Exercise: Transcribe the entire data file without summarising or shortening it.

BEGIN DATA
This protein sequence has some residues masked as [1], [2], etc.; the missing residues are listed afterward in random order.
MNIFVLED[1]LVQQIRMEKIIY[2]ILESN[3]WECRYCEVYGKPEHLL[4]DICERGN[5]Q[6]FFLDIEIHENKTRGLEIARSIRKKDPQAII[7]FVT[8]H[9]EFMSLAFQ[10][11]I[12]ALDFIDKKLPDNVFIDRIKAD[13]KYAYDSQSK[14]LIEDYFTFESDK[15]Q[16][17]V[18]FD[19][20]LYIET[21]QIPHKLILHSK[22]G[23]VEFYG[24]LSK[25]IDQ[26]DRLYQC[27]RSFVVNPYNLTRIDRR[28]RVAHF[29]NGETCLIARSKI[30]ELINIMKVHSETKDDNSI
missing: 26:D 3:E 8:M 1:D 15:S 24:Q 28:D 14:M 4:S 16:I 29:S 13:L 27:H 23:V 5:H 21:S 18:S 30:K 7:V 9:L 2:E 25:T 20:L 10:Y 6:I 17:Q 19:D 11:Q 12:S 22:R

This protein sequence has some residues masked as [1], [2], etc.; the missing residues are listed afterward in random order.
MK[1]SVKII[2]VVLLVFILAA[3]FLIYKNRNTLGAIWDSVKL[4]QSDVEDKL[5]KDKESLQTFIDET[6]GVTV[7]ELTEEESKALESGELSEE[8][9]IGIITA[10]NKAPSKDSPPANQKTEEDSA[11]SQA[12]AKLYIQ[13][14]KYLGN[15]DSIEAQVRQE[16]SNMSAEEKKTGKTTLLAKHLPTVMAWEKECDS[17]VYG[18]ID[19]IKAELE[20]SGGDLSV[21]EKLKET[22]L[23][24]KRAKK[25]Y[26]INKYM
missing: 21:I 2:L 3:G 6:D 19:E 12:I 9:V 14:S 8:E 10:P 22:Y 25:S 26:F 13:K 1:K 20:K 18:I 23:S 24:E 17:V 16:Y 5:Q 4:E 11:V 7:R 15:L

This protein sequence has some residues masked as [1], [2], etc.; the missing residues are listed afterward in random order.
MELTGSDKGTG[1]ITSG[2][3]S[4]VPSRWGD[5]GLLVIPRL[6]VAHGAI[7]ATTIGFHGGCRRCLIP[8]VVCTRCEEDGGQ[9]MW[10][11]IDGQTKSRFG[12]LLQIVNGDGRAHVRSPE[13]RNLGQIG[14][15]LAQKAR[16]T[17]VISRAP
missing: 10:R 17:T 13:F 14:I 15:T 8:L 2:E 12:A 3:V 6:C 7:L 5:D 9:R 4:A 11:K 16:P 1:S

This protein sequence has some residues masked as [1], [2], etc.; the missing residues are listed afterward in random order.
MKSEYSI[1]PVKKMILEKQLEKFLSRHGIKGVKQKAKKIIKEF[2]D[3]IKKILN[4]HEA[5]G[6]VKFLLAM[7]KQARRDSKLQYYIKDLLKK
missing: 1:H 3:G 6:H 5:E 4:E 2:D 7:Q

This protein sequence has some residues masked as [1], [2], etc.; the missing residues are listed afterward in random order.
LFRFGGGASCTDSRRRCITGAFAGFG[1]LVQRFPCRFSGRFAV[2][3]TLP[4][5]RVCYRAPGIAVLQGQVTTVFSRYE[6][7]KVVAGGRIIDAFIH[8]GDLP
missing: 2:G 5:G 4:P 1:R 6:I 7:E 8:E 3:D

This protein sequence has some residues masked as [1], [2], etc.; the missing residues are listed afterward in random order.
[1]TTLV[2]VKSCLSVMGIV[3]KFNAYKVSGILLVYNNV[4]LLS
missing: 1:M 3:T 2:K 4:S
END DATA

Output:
This protein sequence has some residues masked as [1], [2], etc.; the missing residues are listed afterward in random order.
MNIFVLED[1]LVQQIRMEKIIY[2]ILESN[3]WECRYCEVYGKPEHLL[4]DICERGN[5]Q[6]FFLDIEIHENKTRGLEIARSIRKKDPQAII[7]FVT[8]H[9]EFMSLAFQ[10][11]I[12]ALDFIDKKLPDNVFIDRIKAD[13]KYAYDSQSK[14]LIEDYFTFESDK[15]Q[16][17]V[18]FD[19][20]LYIET[21]QIPHKLILHSK[22]G[23]VEFYG[24]LSK[25]IDQ[26]DRLYQC[27]RSFVVNPYNLTRIDRR[28]RVAHF[29]NGETCLIARSKI[30]ELINIMKVHSETKDDNSI
missing: 26:D 3:E 8:M 1:D 15:S 24:Q 28:D 14:M 4:S 16:I 29:S 13:L 27:H 23:V 5:H 21:S 18:S 30:K 7:V 9:L 2:E 25:T 20:L 10:Y 6:I 17:Q 19:D 11:Q 12:S 22:R

This protein sequence has some residues masked as [1], [2], etc.; the missing residues are listed afterward in random order.
MK[1]SVKII[2]VVLLVFILAA[3]FLIYKNRNTLGAIWDSVKL[4]QSDVEDKL[5]KDKESLQTFIDET[6]GVTV[7]ELTEEESKALESGELSEE[8][9]IGIITA[10]NKAPSKDSPPANQKTEEDSA[11]SQA[12]AKLYIQ[13][14]KYLGN[15]DSIEAQVRQE[16]SNMSAEEKKTGKTTLLAKHLPTVMAWEKECDS[17]VYG[18]ID[19]IKAELE[20]SGGDLSV[21]EKLKET[22]L[23][24]KRAKK[25]Y[26]INKYM
missing: 21:I 2:L 3:G 6:D 19:E 12:I 9:V 14:S 8:E 10:P 22:Y 25:S 26:F 13:K 1:K 20:K 18:I 23:S 24:E 17:V 16:Y 5:Q 4:E 11:V 7:R 15:L

This protein sequence has some residues masked as [1], [2], etc.; the missing residues are listed afterward in random order.
MELTGSDKGTG[1]ITSG[2][3]S[4]VPSRWGD[5]GLLVIPRL[6]VAHGAI[7]ATTIGFHGGCRRCLIP[8]VVCTRCEEDGGQ[9]MW[10][11]IDGQTKSRFG[12]LLQIVNGDGRAHVRSPE[13]RNLGQIG[14][15]LAQKAR[16]T[17]VISRAP
missing: 10:R 17:T 13:F 14:I 15:T 8:L 2:E 12:A 3:V 6:C 7:L 5:D 9:R 4:A 11:K 16:P 1:S

This protein sequence has some residues masked as [1], [2], etc.; the missing residues are listed afterward in random order.
MKSEYSI[1]PVKKMILEKQLEKFLSRHGIKGVKQKAKKIIKEF[2]D[3]IKKILN[4]HEA[5]G[6]VKFLLAM[7]KQARRDSKLQYYIKDLLKK
missing: 1:H 3:G 6:H 5:E 4:E 2:D 7:Q

This protein sequence has some residues masked as [1], [2], etc.; the missing residues are listed afterward in random order.
LFRFGGGASCTDSRRRCITGAFAGFG[1]LVQRFPCRFSGRFAV[2][3]TLP[4][5]RVCYRAPGIAVLQGQVTTVFSRYE[6][7]KVVAGGRIIDAFIH[8]GDLP
missing: 2:G 5:G 4:P 1:R 6:I 7:E 8:E 3:D

This protein sequence has some residues masked as [1], [2], etc.; the missing residues are listed afterward in random order.
[1]TTLV[2]VKSCLSVMGIV[3]KFNAYKVSGILLVYNNV[4]LLS
missing: 1:M 3:T 2:K 4:S